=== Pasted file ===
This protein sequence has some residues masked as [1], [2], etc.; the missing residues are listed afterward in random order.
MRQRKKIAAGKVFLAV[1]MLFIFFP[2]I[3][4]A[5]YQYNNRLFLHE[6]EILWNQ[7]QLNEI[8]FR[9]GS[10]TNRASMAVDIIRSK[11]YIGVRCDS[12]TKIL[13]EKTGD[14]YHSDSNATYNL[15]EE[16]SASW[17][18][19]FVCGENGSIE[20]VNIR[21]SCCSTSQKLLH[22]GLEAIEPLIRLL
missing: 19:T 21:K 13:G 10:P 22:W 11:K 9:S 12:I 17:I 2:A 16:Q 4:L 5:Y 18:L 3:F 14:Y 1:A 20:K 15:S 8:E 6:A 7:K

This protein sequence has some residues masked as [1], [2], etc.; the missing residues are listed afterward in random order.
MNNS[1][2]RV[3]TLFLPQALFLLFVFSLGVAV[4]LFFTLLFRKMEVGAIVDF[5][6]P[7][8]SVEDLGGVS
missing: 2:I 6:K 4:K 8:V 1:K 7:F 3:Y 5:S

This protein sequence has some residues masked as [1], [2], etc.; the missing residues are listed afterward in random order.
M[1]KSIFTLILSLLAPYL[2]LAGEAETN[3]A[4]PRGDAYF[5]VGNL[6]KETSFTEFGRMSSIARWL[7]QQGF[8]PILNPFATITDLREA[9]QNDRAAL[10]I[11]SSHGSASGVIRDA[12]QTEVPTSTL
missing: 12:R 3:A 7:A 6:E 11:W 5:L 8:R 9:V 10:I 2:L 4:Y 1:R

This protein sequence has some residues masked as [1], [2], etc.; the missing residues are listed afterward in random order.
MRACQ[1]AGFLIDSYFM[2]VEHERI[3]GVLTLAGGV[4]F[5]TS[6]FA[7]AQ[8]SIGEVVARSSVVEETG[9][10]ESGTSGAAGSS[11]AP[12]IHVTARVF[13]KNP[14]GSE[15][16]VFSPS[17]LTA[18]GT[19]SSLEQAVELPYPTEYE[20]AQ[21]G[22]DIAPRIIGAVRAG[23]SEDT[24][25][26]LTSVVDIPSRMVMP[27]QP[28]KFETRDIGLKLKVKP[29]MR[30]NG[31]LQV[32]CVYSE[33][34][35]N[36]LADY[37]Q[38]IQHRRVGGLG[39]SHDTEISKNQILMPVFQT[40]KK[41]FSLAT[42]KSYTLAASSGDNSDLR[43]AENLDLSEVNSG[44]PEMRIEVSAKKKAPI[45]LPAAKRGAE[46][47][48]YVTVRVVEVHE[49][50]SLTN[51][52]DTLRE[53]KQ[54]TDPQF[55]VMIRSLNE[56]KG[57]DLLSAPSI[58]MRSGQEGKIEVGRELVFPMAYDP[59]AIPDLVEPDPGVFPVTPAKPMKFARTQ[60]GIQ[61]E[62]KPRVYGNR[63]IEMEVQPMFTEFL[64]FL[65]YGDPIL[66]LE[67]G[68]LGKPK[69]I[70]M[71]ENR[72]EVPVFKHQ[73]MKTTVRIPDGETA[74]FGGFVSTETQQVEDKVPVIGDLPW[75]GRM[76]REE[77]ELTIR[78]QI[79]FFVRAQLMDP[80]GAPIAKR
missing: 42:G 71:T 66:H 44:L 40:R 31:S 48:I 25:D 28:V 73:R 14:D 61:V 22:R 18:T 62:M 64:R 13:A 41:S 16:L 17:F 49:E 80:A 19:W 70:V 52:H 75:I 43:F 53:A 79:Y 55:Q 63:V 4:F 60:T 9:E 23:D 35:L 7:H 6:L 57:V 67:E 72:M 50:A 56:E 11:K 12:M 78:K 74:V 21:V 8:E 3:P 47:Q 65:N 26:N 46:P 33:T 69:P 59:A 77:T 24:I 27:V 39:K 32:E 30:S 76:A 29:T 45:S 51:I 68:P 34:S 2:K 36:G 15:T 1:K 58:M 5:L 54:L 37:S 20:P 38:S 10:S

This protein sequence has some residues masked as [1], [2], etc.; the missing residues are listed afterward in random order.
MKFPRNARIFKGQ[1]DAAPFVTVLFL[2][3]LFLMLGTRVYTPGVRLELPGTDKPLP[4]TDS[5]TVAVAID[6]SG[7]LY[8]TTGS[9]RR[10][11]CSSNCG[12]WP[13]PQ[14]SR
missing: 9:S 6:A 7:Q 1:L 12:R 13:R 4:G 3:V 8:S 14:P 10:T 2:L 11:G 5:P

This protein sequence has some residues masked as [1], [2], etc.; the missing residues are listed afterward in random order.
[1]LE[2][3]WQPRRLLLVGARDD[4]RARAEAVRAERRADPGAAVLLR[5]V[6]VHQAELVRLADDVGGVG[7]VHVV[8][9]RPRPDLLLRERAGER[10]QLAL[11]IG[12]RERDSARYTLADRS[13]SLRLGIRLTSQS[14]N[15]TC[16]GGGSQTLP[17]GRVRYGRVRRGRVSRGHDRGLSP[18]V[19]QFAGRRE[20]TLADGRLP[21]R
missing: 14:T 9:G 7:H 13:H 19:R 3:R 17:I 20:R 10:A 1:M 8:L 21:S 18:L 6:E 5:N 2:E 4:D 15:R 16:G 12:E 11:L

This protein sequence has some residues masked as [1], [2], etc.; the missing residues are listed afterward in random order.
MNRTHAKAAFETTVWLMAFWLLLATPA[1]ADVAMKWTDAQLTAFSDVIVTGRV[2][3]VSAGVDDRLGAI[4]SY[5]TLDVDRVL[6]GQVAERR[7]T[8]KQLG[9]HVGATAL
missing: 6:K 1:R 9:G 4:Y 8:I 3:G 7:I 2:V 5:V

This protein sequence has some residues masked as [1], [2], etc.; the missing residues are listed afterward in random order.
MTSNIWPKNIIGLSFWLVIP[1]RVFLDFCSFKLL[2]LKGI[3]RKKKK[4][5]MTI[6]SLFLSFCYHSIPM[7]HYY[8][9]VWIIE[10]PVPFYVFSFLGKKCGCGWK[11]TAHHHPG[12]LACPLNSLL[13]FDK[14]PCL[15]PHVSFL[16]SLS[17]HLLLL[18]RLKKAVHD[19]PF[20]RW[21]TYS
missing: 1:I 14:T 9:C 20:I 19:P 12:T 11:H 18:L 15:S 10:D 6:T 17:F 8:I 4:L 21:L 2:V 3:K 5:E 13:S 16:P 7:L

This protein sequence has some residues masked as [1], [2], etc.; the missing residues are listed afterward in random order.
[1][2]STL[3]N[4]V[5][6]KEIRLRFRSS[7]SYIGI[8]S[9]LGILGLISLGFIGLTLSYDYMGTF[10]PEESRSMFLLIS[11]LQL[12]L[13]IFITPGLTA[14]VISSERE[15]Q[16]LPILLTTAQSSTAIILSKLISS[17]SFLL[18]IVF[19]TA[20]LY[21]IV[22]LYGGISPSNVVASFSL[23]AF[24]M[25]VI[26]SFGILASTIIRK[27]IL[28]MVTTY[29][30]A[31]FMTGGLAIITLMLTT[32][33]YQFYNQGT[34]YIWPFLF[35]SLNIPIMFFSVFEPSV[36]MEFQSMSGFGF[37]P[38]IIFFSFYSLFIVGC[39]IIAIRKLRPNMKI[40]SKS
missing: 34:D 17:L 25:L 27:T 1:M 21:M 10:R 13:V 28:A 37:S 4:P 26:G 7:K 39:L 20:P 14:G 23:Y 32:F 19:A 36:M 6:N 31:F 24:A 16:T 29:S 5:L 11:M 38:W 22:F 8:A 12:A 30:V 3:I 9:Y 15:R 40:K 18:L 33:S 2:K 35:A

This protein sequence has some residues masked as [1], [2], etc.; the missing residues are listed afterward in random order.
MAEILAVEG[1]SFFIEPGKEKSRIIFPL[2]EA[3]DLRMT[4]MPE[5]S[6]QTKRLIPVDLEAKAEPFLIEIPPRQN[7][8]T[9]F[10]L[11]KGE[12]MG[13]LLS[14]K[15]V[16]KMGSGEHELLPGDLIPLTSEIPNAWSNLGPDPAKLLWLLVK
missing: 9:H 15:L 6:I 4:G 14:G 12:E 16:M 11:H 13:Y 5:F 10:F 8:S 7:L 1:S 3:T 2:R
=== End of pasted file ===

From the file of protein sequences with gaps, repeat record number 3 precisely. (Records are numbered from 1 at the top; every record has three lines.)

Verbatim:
This protein sequence has some residues masked as [1], [2], etc.; the missing residues are listed afterward in random order.
M[1]KSIFTLILSLLAPYL[2]LAGEAETN[3]A[4]PRGDAYF[5]VGNL[6]KETSFTEFGRMSSIARWL[7]QQGF[8]PILNPFATITDLREA[9]QNDRAAL[10]I[11]SSHGSASGVIRDA[12]QTEVPTSTL
missing: 12:R 3:A 7:A 6:E 11:W 5:L 8:R 9:V 10:I 2:L 4:Y 1:R